Posted on26 September 2011 3:29 PM GMT

New BBC Homepage Design has several drawbacks

website designusabilityBBCWebsite FunctionalityTablet NavigationInformation ArchitectureInformation HierarchyVisual OrganisationOnline PublishingHomepage Design+-

I can totally see what the BBC is trying to achieve with their New Home Page Design, and largely I applaud their efforts, but not necessarily the results. All of us Web Professionals know that there is always a trade-off between functionality, usability and aethetics. With the acceletared rate of tablet uptake, particularly ’iPads’, we are seeing more and more tablet-style navigations as part of generic website design. Gone is the old-fashioned paging of the traditional internet screens, to be replaced by horizontally swiped pages and infinite vertical scrolling - I have a feeling eBooks will soon have infinite vertical scrolling too - even an automated setting which allow the text to trickle up the page at your pace of reading.

The fundamentals in any interface design though remain the same - focusing and guiding the user through the key information display areas / panels - in a co-ordinated order of hierarchy and prominence. And in the area of information architecture and relative prominence of content highlights, the balance is far from right.

The new above the line design is kind of like a Magazine template - mostly with single item feature tiles - and there is too little difference between the many blocks / tiles to focus the user’s eye properly on a set order of tasks. We then have the more typical Web Content Listing Highlights below the line as it were - Most Popular > What’s On > Explore >.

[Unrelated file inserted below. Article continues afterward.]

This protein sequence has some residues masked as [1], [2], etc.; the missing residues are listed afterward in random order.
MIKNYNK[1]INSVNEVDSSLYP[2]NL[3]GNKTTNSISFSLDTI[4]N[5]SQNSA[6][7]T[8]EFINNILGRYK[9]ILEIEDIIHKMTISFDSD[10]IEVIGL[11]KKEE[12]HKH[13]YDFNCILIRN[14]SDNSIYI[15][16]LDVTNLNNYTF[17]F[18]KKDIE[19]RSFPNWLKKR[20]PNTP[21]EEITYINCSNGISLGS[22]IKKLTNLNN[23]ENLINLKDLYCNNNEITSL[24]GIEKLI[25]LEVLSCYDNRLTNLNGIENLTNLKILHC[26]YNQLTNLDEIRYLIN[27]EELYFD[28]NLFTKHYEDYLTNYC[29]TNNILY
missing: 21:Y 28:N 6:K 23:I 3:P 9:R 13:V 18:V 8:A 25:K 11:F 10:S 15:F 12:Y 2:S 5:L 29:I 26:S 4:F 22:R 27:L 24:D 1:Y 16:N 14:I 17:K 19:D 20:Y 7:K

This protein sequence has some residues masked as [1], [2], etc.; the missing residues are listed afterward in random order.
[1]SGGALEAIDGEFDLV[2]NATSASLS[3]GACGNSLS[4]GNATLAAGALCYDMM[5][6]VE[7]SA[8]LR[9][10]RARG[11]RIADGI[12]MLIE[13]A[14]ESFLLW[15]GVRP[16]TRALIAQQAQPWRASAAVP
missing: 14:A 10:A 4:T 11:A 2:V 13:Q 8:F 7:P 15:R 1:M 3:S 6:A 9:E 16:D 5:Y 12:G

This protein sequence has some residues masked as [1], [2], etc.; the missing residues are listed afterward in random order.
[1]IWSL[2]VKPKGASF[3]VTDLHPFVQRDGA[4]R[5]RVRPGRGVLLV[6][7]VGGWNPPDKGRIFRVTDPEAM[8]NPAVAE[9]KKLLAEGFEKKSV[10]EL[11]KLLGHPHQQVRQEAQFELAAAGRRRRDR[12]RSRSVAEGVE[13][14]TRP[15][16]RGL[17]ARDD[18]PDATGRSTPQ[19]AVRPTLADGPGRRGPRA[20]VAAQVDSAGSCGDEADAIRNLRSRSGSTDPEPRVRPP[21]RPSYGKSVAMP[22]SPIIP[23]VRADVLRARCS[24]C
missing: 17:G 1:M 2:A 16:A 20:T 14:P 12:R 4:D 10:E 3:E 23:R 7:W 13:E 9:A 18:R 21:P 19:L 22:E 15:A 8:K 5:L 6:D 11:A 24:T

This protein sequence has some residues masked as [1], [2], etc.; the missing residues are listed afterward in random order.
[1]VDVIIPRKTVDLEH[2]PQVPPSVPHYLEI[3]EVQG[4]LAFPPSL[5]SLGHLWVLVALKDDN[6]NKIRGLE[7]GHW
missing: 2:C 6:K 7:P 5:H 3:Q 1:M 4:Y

In the process, we have lost a significant part of the former’s information overview - there are actually far fewer items of content displayed on the screen at any one time, and in a harder-to-read format.

Several of the panels I really like on the current one are missing too - History Highlights are gone, as is the iPlayer Highlights scroller, the Music Highlights etc. etc. What we have as a replacement is much less flexible in its structure and offers content up largely in a less hierarchical fashion.

My neat pockets of information have disappeared - to be replaced by swiped masthead overviews of amorphous blocks which seem somewhat randomly arranged - you get a tile here and there corresponding with the ’Music’ topic, but rarely in the same place twice.

It’s pretty for sure, and zippy to use, but in terms of information retrieval / transparency / discoverability and reproducability it all leaves you feeling somewhat underwhelmed - a typical triumph of style over substance. Newspapers have their tightly regulated columns - and set positions, yet here we have something entirely more random - like a lucky-draw of content in some ways, with never the same combination.

There are some nice features, and the overall navigation is slick and effortless, it’s just that we have lost too much of the utility and depth of the former version. This is very much a case of 1 step forward, but 2 steps back...

Posted by Stefan
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